For the last couple of months, forecasters have been predicting that 2012 would be a better year for Madison Avenue and media companies as more marketers increased advertising budgets. That outlook is starting to brighten further as some of the biggest spenders reveal plans to open their wallets even wider than had been expected.
Of course, those plans could change suddenly if the economic recovery reversed course or a crisis abroad rattled consumer confidence. And not every giant marketer is buoyantly optimistic.
For instance, Paul Bulcke, chief executive at Nestl, said last week that he did not expect 2012 to be any easier than 2011, which he called a challenging year. Also, purveyors of pantry staples like General Mills and J. M. Smucker have reduced their earnings forecasts for 2012.
Still, the skies seem to be sunnier as marketers including Coca-Cola, Kraft Foods, PepsiCo, Procter & Gamble, Reckitt Benckiser and Unilever step up spending or product introductions or both.
Weve got a real exciting year ahead of us, Keith Weed, chief marketing and communications officer at Unilever in London, said in an interview last week during a visit to New York.
Despite the challenging economy, he added, were interested in stimulating consumer demand.
Unilever will be investing more in media spending, Mr. Weed said, declining to be specific; the company spends more than $6.6 billion a year on advertising. The mix will include more ads in digital and social media as those media continue to gain favor with consumers, he added, because we fish where the fish are. Unilever is buying ad space from companies like Apple and Facebook.
Unilever was heartened, Mr. Weed said, by the response last year of American consumers to the introduction of a brand of ice cream bars, Magnum, that the company sells in markets like Asia, Europe and the Middle East. The launch was a tremendous success, he said, adding that I think youll see more new products from Unilever that could be categorized as indulgent and fun or simple pleasures, in categories like food, personal care and teas.One new product that Unilever has begun to introduce in the United States is a brand named Simple, a skin-care line that is already sold in countries like Australia and Britain. A campaign now under way promotes Simple products as sensitive skin experts.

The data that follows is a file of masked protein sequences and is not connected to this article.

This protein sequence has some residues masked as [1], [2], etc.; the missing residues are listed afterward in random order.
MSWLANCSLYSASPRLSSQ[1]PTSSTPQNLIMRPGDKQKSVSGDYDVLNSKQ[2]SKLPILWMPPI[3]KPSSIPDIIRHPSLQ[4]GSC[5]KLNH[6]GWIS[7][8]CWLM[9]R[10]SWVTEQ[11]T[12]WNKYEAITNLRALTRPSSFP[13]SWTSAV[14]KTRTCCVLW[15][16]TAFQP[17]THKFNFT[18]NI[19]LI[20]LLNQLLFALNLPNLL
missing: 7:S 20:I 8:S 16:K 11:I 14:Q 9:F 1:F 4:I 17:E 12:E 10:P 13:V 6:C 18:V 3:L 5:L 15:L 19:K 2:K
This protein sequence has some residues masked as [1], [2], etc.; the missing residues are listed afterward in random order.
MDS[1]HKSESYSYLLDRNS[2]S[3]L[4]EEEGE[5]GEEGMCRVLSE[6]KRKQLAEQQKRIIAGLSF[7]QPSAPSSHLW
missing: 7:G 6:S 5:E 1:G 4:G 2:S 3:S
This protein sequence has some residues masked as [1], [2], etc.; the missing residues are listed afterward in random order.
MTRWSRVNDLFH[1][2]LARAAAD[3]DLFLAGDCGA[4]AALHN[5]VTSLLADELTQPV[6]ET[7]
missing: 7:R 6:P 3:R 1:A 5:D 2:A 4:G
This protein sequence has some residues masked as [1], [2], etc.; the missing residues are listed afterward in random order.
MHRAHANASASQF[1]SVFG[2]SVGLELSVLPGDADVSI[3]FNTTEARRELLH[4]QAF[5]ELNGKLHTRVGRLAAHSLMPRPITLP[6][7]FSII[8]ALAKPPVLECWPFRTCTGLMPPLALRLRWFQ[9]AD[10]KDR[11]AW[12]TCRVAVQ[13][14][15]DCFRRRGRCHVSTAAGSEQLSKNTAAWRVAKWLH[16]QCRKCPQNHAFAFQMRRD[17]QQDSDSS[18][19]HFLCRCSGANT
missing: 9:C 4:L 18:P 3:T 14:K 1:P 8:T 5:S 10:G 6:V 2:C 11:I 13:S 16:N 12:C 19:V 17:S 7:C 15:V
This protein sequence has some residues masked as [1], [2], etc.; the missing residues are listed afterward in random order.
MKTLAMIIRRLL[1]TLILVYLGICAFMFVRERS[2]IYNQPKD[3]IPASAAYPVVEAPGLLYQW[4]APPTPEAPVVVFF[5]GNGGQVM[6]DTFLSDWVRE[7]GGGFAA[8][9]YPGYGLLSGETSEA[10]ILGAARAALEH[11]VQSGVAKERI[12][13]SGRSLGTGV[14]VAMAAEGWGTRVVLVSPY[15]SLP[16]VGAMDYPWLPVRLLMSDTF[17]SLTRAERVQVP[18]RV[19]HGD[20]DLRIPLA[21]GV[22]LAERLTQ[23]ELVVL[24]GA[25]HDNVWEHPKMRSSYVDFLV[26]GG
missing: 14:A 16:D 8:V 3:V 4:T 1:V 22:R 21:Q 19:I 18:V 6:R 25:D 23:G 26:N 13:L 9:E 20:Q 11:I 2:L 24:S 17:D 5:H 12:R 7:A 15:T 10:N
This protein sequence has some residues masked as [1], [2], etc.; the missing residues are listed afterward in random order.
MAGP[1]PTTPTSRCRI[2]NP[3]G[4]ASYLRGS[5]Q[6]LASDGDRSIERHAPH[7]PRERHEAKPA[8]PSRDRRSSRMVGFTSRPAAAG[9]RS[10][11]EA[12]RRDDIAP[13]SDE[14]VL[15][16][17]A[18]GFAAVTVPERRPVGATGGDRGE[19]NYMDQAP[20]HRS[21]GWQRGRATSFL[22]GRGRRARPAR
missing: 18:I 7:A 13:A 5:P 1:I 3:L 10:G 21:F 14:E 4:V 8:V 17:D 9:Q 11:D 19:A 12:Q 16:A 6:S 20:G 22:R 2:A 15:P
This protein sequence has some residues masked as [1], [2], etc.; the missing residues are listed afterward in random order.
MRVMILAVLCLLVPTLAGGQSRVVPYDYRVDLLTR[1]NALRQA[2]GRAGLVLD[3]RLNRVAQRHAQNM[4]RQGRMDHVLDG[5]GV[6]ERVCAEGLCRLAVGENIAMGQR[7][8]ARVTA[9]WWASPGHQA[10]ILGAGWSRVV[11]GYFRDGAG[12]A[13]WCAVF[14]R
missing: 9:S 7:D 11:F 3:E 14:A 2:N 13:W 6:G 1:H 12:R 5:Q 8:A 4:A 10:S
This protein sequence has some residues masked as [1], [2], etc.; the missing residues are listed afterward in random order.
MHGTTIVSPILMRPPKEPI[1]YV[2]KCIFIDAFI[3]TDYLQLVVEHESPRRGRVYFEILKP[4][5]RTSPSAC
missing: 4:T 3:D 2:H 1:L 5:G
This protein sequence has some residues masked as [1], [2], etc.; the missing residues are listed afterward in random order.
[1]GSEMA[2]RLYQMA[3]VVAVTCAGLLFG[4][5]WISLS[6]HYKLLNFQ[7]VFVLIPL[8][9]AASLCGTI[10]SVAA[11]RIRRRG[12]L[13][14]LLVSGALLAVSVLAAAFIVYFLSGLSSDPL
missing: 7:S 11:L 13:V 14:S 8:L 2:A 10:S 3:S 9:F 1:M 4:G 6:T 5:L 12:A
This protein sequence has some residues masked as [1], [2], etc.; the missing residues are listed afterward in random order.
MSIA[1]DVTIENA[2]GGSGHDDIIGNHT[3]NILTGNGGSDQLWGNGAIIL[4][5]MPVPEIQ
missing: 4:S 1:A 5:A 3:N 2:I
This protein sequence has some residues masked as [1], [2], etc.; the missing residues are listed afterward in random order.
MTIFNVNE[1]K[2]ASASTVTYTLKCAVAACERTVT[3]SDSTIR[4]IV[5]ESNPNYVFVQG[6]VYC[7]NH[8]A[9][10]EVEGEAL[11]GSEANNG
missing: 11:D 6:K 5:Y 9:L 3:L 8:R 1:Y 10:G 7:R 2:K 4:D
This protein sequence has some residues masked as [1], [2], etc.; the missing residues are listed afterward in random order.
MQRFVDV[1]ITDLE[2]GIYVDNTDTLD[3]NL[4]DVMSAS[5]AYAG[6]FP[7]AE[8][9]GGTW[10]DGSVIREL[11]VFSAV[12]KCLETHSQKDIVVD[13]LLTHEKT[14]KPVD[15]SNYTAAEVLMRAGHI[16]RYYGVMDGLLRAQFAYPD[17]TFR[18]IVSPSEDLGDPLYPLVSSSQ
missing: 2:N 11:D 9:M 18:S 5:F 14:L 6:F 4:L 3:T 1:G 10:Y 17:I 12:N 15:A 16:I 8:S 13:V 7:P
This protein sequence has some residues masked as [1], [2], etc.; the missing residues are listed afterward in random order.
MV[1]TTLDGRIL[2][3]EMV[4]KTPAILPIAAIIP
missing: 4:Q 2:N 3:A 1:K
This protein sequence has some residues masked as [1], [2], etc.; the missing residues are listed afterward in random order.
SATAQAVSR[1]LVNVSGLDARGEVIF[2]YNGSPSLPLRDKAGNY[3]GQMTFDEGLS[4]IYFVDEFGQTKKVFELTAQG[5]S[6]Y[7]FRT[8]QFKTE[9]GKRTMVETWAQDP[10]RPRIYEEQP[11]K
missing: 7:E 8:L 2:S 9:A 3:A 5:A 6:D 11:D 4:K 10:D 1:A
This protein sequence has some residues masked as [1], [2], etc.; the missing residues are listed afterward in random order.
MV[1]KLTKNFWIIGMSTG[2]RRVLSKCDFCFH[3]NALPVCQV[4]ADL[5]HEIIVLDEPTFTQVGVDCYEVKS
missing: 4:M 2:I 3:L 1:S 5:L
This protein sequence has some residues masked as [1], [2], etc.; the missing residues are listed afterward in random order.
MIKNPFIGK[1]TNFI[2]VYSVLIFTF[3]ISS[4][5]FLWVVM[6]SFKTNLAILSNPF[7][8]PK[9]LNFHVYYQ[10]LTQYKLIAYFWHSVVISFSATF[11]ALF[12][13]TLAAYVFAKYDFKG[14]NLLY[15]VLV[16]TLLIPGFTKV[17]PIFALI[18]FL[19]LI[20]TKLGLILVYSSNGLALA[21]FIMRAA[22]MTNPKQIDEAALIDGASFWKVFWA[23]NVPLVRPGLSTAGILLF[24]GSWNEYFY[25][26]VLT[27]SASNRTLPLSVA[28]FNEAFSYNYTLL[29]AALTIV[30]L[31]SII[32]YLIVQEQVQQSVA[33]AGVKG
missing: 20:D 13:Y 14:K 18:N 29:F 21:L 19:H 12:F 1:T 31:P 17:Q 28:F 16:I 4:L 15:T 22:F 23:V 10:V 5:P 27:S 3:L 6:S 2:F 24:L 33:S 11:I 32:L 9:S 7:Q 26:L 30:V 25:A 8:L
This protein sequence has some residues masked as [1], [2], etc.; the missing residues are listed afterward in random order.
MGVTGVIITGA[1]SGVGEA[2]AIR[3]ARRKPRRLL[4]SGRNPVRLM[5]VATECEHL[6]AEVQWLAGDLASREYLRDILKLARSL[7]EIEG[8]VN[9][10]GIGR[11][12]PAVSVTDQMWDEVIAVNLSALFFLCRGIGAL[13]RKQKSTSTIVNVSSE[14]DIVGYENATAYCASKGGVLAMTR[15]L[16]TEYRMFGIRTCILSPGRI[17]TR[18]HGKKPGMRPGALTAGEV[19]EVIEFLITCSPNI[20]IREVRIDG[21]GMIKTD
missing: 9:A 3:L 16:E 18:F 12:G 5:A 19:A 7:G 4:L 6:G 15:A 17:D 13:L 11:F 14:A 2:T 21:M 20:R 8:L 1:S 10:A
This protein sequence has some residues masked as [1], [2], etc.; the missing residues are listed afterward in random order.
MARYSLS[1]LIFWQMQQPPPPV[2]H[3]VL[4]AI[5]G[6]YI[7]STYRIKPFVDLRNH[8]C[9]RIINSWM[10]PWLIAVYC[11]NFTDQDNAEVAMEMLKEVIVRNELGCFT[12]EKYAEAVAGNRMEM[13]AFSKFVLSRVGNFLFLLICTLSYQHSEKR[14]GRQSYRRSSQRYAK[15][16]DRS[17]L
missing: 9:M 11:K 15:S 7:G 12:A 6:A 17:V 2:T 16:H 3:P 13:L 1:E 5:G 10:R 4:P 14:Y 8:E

Procter & Gamble, a principal competitor of Unilevers, started last week what it described as the intrigue phase, or teasers, for its introduction of Tide Pods, a one-step laundry tablet that will be promoted with a marketing budget estimated at $150 million for the first year. The reveal phase is to begin on Sunday, with a commercial for Tide Pods during the ABC broadcast of the 84th Academy Awards.
Reckitt Benckiser, which competes with Procter and Unilever, said it would increase worldwide ad spending this year by 100 million, or almost $160 million. Reckitt Benckiser sells household product brands like Air Wick, Calgon, Finish, Frenchs, Veet and Woolite.
The bump in the Reckitt Benckiser ad budget, hefty as it may be, pales in comparison to those announced by the Coca-Cola Company and PepsiCo.
PepsiCo said it would raise ad spending in 2012 for brands like Gatorade, Pepsi-Cola and Tropicana by $500 million to $600 million, with up to an additional $100 million to be spent in retail realms like store display racks. The goal is to turn around market share declines, Dara Mohsenian, an analyst for Morgan Stanley, wrote in a research note.
And Coca-Cola said it would reduce business costs $550 million to $650 million by the end of 2015 and reinvest the money in areas like marketing and building brands.
Those intentions by major marketers are, needless to say, putting happy faces on executives at leading media companies.
As we sit here today nearly seven weeks into the new year, I am truly excited about what we are seeing, Leslie Moonves, chief executive at the CBS Corporation, said in a conference call on Wednesday as he discussed the companys financial results. The first quarter alone is looking to be extremely strong, he added, and I am confident this will be an even better year than the last.
Jon Steinlauf, executive vice president for ad sales and marketing at Scripps Networks Interactive, which owns cable channels like Food Network, HGTV and Travel Channel, said he believed the television business is incredibly healthy.
Companies are now making a greater investment to add market share in their categories, Mr. Steinlauf said last week in an interview at a programming presentation by Travel Channel, and most advertisers are saying to themselves that television is still the primary medium to move product.
The growth in ad spending is a trend we started seeing about a year ago, when the economy started coming out of its deep recession, Mr. Steinlauf said, and I dont think theres any turning back.